You may find this hard to believe, Democratic Presidential Candidate Bernie Sanders is not happy with Wall Street. I know that is surprising coming from an avowed uber-liberal socialist.
In an OP-ED piece written by Mr. Sanders for the New York Times, he attacked Wall Street as “still out of control” and complained that banks and financial institutions are “bigger today than before the bailout”.
The real villain however, according to Sanders, is the Federal Reserve Bank which oversees financial institutions and sets monetary policies. Sanders claims the Fed “has been hijacked by the very bankers it regulates”. He cites that Chief Executive Officers at the big US banks, including Jamie Dimon of JP Morgan, also sit on the board of the Fed. Also, four out of the twelve Presidents of the regional Federal Reserve Banks will be former Goldman Sachs executives.
He equates this as the foxes guarding the hen house.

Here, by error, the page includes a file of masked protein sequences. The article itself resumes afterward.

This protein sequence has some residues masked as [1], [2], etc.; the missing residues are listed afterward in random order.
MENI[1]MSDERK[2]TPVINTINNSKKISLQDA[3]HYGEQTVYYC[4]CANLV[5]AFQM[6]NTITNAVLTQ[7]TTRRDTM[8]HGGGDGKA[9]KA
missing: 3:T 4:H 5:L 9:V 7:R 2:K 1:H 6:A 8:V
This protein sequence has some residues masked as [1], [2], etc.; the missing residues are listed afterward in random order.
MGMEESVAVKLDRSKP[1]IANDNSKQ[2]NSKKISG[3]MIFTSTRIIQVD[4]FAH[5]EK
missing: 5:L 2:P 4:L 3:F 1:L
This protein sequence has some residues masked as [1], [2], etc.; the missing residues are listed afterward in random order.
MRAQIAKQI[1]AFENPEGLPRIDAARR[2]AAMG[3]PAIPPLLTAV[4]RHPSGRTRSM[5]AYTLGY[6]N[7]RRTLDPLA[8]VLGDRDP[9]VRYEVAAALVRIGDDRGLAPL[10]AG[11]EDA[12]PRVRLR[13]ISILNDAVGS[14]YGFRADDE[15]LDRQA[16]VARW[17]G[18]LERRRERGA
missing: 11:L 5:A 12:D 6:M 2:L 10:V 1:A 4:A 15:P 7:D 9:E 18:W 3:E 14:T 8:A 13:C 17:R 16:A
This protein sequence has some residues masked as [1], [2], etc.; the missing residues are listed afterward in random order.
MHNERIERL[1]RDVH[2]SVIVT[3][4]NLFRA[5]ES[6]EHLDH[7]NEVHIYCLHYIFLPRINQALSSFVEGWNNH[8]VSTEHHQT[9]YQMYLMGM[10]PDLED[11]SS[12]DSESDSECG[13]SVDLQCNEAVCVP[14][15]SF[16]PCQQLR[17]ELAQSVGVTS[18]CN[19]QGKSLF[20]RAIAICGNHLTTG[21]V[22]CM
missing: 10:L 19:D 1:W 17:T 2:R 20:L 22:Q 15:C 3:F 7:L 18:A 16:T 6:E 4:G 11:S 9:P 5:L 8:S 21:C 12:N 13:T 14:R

Sanders is on to something. ComplianceX reporters have written extensively about “regulatory capture”. Similar to Stockholm syndrome, regulators become intimidated or enamored by the banks they regulate. Examiners, at times, curry favor with bank executives as opposed to discharging their regulatory responsibilities. The regulators fear retribution if they are too strict, and also worry that they would be blackballed from future jobs in the securities industry if they “don’t play ball”. I can’t believe that a businessman, entrepreneur and capitalist like me is defending Bernie…
Sanders solution is to force the banks to increase lending to small businesses and struggling consumers, have greater transparency at the Fed, kick out Wall Street executives from the Fed, and reinstate Glass Steagall which would break up the too-big-to-fail banks.
While the US bankers are worried about Sanders, the European bankers and really afraid. European banks are expected to face serious economic, regulatory, and business issues in 2016 which will result in thousands of layoffs. I hate to ruin the cheery holiday spirit but here is the rundown of anticipated firings:
HSBC – 25,000
Deutsche Bank – 15,000 (including some 6,000 contractors)
Standard Chartered – 15,000
Royal Bank of Scotland – 14,000
Barclays – 7,000 – 10,000
Rabobank – 9,000
JPMorgan Chase – 5,000
Citigroup – 2,000
Societe Generale – 2,000
Morgan Stanley – 1,200
Have a happy holiday from your friends at The Compliance Search Group, The Compliance Exchange, ComplianceJobs.com, and The Wall Street Executive.